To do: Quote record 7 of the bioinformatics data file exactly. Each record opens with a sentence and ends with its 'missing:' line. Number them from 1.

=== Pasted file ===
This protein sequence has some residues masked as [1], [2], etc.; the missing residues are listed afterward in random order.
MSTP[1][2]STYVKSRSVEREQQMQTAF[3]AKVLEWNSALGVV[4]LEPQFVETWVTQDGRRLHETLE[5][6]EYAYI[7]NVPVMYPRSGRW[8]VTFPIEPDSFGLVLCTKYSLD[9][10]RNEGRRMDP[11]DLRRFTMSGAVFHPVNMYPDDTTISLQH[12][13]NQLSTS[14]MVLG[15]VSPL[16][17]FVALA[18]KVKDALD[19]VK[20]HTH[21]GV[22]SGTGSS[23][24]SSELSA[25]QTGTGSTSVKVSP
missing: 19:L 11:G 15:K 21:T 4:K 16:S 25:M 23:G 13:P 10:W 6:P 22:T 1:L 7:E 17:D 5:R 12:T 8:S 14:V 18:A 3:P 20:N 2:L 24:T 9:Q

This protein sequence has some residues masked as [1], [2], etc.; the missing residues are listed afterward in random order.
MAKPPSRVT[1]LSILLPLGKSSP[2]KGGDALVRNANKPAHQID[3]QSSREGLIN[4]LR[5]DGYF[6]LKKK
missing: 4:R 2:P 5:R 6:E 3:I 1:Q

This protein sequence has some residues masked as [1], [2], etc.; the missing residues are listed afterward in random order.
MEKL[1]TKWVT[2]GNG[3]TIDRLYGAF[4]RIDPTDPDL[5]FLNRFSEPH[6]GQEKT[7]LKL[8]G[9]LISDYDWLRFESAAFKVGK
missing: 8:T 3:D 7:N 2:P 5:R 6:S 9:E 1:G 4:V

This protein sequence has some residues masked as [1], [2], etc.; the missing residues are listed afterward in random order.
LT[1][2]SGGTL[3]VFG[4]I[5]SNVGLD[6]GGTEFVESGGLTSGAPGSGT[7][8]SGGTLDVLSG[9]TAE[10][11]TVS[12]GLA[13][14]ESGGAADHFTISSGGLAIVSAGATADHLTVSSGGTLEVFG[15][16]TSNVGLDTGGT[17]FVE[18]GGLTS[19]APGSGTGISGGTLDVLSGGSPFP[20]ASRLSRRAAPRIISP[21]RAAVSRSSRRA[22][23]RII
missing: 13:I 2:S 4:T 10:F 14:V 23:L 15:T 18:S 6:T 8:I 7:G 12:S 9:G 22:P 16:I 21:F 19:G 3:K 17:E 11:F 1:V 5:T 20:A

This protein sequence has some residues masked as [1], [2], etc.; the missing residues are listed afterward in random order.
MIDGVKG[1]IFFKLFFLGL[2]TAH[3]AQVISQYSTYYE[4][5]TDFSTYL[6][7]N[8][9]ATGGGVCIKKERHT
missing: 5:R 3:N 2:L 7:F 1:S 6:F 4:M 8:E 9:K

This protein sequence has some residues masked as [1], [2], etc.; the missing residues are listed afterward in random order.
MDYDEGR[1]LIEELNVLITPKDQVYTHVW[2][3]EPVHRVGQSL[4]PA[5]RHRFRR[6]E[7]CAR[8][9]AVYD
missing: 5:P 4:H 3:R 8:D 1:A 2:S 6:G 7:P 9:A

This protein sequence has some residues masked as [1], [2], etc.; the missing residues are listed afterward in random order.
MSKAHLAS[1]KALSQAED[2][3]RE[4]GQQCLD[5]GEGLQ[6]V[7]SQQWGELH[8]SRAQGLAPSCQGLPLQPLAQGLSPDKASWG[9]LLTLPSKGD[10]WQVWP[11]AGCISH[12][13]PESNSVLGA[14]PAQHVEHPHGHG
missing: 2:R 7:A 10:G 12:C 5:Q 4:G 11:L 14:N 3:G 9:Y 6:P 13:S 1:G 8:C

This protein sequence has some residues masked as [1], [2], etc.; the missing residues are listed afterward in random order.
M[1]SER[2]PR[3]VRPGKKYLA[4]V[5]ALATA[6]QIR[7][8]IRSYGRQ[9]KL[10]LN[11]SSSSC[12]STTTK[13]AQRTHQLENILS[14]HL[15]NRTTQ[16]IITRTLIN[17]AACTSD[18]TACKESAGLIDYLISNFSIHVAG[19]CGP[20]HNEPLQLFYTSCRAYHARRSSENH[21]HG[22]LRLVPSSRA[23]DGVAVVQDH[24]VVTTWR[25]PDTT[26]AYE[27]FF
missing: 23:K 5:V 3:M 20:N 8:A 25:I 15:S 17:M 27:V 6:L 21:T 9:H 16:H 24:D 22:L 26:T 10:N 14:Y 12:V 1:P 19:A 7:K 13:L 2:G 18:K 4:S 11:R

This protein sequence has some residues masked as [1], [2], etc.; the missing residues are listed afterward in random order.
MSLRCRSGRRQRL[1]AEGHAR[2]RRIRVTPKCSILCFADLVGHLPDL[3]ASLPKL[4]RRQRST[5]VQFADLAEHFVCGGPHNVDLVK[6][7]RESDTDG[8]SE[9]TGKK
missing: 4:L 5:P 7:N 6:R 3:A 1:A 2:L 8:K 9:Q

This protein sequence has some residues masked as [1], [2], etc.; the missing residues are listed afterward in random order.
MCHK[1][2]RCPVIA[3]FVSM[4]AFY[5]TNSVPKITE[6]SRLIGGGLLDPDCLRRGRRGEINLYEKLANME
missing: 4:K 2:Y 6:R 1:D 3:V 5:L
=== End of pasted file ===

This protein sequence has some residues masked as [1], [2], etc.; the missing residues are listed afterward in random order.
MSKAHLAS[1]KALSQAED[2][3]RE[4]GQQCLD[5]GEGLQ[6]V[7]SQQWGELH[8]SRAQGLAPSCQGLPLQPLAQGLSPDKASWG[9]LLTLPSKGD[10]WQVWP[11]AGCISH[12][13]PESNSVLGA[14]PAQHVEHPHGHG
missing: 2:R 7:A 10:G 12:C 5:Q 4:G 11:L 14:N 3:G 9:Y 6:P 13:S 1:G 8:C